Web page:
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The total commerce of the Great Lakes in 1943, the latest year statistics are available as reported by the Engineer Department, was 204,000,000 tons. The traffic of all ports on the Atlantic, Pacific, and Gulf had a net total of 343,000,000 tons. The ton-mileage on the Lakes is given as 115,000,000,000 against a ton-mileage of all other rivers, canals, and connecting channels of 26,000,000,000.

The cost up to June 30, 1944, of new work of various kinds and at the several localities in charge of the Engineer Department, as given in the Report of the Chief of Engineers, is, in round numbers, as follows:

Cost of new work up to June 30, 1944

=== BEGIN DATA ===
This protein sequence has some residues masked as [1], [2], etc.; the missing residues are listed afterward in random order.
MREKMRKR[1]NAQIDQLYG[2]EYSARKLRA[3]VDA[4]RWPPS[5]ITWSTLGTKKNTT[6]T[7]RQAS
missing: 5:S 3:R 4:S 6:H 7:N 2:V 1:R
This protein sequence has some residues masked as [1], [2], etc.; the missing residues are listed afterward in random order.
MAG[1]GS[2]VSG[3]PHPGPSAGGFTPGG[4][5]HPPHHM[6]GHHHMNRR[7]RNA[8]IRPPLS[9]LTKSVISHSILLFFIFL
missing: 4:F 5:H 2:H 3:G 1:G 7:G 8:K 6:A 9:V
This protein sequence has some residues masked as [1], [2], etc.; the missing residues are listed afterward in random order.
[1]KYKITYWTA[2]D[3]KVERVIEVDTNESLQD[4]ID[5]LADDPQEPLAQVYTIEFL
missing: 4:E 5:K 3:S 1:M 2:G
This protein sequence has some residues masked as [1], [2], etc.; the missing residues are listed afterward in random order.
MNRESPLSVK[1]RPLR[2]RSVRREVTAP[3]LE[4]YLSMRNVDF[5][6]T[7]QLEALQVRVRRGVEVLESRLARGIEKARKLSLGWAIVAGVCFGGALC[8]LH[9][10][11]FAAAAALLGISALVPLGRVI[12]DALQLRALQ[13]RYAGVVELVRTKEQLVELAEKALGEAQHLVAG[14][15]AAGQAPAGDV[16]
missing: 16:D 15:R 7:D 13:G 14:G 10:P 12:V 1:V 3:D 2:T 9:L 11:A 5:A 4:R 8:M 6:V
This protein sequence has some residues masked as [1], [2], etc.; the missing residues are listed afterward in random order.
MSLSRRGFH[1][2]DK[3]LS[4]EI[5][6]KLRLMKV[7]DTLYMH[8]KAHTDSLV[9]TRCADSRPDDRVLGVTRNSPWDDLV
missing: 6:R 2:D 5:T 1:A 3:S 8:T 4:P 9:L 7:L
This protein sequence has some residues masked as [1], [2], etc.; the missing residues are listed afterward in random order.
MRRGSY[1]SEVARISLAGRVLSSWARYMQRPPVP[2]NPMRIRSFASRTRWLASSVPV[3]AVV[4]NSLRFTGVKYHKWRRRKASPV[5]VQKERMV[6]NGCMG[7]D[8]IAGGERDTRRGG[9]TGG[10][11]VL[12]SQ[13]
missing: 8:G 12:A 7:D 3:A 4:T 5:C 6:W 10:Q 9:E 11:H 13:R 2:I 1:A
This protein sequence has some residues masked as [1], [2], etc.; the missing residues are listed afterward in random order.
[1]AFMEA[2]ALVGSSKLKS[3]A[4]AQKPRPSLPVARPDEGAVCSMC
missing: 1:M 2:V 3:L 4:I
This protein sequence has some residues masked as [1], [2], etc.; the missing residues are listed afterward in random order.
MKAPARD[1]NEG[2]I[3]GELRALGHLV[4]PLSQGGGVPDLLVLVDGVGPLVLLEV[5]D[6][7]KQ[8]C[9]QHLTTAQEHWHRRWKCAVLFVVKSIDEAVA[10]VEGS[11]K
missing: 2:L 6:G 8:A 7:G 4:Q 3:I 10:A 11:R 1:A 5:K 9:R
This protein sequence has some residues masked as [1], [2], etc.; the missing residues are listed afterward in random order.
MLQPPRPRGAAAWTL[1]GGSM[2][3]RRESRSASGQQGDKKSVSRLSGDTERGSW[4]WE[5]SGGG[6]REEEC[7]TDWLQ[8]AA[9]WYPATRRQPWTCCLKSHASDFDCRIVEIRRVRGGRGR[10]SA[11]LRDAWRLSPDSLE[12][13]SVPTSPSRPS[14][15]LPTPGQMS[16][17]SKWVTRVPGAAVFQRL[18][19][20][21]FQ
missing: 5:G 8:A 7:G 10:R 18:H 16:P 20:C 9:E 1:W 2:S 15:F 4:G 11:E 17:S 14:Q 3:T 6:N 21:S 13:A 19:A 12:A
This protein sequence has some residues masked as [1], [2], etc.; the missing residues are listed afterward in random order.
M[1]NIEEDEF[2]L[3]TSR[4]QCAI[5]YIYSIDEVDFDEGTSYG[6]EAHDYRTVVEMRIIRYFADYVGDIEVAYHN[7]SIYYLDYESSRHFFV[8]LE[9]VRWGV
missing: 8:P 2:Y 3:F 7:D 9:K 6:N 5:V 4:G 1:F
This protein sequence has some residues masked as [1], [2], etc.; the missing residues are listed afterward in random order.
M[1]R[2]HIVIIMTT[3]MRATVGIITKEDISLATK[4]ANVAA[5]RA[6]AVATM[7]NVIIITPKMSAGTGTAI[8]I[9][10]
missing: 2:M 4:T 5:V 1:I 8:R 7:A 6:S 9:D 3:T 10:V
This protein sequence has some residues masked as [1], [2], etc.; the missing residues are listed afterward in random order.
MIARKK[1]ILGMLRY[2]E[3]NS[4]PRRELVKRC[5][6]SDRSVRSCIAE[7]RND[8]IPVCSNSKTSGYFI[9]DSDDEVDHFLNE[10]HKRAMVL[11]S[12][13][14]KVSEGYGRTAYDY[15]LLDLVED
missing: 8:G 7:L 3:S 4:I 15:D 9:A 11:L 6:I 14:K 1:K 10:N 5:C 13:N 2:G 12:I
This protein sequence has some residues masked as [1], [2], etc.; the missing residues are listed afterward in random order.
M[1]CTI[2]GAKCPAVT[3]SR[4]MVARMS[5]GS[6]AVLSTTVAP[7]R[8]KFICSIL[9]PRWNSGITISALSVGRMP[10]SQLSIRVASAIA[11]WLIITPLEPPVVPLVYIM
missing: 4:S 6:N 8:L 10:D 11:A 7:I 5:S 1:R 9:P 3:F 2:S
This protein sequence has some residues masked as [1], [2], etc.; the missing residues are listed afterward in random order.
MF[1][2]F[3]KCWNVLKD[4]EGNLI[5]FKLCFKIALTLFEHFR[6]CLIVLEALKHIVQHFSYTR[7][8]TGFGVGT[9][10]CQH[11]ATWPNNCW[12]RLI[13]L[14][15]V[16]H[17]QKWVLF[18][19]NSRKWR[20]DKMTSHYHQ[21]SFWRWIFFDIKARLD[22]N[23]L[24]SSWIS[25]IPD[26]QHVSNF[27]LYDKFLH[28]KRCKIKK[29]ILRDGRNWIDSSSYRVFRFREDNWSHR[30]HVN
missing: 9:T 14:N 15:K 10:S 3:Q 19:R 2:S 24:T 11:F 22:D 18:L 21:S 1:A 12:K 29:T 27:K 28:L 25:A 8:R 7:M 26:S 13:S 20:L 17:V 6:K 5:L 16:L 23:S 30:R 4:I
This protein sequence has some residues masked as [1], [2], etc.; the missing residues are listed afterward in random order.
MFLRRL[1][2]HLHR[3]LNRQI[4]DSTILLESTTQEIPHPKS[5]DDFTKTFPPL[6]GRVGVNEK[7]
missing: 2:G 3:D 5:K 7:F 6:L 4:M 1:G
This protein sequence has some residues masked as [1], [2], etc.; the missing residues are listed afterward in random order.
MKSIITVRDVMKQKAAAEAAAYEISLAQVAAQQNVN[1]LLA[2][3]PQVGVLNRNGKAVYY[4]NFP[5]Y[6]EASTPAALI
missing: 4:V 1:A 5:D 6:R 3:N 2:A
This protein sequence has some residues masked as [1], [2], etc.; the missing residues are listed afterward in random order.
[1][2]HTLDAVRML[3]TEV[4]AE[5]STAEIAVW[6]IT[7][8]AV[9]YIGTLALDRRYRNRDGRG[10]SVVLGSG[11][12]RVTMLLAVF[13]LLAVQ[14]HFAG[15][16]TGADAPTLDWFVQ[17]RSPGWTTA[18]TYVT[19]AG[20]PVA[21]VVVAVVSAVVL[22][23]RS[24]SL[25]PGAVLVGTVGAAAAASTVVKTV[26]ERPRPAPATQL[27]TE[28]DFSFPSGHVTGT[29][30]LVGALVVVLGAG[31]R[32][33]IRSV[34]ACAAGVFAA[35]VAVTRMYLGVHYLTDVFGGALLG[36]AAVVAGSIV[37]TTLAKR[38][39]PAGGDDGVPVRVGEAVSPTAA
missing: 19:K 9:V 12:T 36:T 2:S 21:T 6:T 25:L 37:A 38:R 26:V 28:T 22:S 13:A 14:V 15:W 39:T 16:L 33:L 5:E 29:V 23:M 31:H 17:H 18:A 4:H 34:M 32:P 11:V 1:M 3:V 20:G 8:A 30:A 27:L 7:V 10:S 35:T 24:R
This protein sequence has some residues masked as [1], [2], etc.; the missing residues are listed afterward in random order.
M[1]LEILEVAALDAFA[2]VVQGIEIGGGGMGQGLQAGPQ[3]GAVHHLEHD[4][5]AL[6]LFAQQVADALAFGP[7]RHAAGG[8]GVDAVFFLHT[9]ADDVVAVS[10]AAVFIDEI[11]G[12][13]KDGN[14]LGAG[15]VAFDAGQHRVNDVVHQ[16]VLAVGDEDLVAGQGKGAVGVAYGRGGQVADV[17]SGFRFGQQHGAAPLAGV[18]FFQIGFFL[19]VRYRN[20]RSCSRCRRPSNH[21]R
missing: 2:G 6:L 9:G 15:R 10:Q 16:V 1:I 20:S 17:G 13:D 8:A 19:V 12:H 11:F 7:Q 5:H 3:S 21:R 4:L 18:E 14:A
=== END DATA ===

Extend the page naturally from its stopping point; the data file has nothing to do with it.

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An investigation made several years since, to estimate the probable savings resulting from Great Lakes traffic as compared with probable all-rail cost, resulted in the conclusion that the savings amounted to $2 per ton on iron ore, $1.27 on coal, and $2.87 on grain. Applying these figures to the average annual amount of these three commodities carried in the 5-year period 1941–45 gives the following results: Iron ore, 92.5 million tons at $2.

$185, 000, 000 Coal, 54.7 million tons at $1.27.

69,000,000 Grain, 13.3 million tons at $2.87

38,000,000 Total, 160.5 million tons_

292,000,000 It appears from the above computation that the entire first cost of new work on the Great Lakes is returned annually in savings to the public.